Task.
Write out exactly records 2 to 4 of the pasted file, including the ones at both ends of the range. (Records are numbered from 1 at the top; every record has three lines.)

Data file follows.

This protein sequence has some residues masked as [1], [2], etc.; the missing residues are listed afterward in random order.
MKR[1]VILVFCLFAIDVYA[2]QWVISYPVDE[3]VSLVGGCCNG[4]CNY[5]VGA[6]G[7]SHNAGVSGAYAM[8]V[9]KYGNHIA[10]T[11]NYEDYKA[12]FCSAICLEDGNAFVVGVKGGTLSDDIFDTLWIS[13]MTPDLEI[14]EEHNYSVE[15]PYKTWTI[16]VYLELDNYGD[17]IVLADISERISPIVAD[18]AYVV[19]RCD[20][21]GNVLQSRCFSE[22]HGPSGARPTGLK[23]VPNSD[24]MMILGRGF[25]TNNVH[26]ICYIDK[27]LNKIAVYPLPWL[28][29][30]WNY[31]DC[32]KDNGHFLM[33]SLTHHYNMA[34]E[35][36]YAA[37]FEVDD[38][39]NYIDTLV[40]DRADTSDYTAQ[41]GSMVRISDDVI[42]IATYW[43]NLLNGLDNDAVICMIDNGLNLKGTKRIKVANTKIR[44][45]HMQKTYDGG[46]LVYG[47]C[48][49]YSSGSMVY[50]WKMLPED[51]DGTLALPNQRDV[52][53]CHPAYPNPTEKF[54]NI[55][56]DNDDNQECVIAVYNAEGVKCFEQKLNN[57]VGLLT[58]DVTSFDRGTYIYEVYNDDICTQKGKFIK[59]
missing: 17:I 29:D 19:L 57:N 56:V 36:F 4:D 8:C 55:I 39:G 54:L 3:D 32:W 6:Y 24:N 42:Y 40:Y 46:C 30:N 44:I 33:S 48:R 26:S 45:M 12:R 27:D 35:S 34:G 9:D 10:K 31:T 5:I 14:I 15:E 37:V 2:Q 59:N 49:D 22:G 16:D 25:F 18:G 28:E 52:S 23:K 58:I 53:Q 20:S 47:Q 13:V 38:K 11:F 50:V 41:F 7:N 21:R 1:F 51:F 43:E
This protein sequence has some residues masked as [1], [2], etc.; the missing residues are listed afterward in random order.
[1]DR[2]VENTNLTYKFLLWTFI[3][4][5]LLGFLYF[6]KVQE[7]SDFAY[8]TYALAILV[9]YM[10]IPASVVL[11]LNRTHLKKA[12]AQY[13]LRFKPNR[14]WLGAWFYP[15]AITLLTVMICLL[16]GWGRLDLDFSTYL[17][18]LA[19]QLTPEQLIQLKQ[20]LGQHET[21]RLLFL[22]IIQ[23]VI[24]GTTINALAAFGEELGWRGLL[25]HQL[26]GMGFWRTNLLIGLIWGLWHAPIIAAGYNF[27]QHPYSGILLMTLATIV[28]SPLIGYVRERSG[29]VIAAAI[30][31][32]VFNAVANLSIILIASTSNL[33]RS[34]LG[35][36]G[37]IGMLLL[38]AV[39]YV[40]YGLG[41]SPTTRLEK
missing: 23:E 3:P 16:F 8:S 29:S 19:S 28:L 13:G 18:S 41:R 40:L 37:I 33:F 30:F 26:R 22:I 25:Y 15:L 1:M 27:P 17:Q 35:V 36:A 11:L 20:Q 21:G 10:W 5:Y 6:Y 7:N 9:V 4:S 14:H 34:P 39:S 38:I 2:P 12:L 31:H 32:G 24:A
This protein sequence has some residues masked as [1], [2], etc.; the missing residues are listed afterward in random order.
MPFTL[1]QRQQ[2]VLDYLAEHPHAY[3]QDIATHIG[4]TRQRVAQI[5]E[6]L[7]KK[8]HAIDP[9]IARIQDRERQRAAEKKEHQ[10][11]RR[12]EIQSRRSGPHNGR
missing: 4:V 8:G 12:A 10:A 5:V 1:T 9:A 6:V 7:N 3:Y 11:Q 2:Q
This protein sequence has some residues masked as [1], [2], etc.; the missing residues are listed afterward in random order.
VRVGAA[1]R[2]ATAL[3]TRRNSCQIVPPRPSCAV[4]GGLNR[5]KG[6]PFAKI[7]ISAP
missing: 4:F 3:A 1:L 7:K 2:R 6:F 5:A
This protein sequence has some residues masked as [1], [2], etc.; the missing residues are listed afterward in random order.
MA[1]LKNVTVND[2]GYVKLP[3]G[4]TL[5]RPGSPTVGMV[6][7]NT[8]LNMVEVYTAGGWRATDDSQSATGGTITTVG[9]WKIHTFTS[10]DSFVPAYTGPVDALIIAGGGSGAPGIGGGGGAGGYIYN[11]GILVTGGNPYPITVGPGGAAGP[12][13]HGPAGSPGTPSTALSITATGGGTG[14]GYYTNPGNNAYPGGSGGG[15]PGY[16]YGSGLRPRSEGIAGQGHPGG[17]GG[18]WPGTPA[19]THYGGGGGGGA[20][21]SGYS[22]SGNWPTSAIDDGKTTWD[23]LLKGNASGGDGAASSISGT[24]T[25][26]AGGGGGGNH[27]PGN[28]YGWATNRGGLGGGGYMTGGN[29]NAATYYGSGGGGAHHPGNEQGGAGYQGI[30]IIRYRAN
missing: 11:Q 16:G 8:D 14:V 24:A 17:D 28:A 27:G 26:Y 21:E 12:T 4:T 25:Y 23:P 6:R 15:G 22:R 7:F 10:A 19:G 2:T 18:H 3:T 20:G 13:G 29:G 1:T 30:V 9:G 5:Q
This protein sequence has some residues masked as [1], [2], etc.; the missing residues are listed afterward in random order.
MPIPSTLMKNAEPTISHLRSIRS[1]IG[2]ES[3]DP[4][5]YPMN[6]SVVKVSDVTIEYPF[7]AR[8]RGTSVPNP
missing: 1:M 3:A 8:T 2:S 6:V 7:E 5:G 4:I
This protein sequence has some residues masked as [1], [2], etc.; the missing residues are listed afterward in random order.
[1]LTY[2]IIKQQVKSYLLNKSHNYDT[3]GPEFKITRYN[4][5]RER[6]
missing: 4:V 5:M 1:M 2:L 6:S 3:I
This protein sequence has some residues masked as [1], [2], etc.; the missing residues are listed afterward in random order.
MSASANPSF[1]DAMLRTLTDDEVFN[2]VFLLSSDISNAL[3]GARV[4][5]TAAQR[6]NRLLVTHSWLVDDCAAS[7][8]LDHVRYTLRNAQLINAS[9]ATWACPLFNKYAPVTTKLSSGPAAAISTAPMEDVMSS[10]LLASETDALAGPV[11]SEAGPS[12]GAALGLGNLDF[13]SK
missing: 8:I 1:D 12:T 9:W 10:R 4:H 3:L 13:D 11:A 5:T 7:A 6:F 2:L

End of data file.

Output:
This protein sequence has some residues masked as [1], [2], etc.; the missing residues are listed afterward in random order.
[1]DR[2]VENTNLTYKFLLWTFI[3][4][5]LLGFLYF[6]KVQE[7]SDFAY[8]TYALAILV[9]YM[10]IPASVVL[11]LNRTHLKKA[12]AQY[13]LRFKPNR[14]WLGAWFYP[15]AITLLTVMICLL[16]GWGRLDLDFSTYL[17][18]LA[19]QLTPEQLIQLKQ[20]LGQHET[21]RLLFL[22]IIQ[23]VI[24]GTTINALAAFGEELGWRGLL[25]HQL[26]GMGFWRTNLLIGLIWGLWHAPIIAAGYNF[27]QHPYSGILLMTLATIV[28]SPLIGYVRERSG[29]VIAAAI[30][31][32]VFNAVANLSIILIASTSNL[33]RS[34]LG[35][36]G[37]IGMLLL[38]AV[39]YV[40]YGLG[41]SPTTRLEK
missing: 23:E 3:P 16:F 8:S 29:S 19:S 28:L 13:G 18:S 41:R 40:L 37:I 33:F 30:F 26:R 22:I 25:Y 15:L 1:M 27:P 17:Q 35:V 36:A 11:L 20:Q 21:G 10:W 5:Y 6:Y 7:N 9:V 4:S 14:H 34:P 39:S 38:I 2:P 12:L 31:H 32:G 24:A
This protein sequence has some residues masked as [1], [2], etc.; the missing residues are listed afterward in random order.
MPFTL[1]QRQQ[2]VLDYLAEHPHAY[3]QDIATHIG[4]TRQRVAQI[5]E[6]L[7]KK[8]HAIDP[9]IARIQDRERQRAAEKKEHQ[10][11]RR[12]EIQSRRSGPHNGR
missing: 4:V 8:G 12:A 10:A 5:V 1:T 9:A 6:V 7:N 3:Y 11:Q 2:Q
This protein sequence has some residues masked as [1], [2], etc.; the missing residues are listed afterward in random order.
VRVGAA[1]R[2]ATAL[3]TRRNSCQIVPPRPSCAV[4]GGLNR[5]KG[6]PFAKI[7]ISAP
missing: 4:F 3:A 1:L 7:K 2:R 6:F 5:A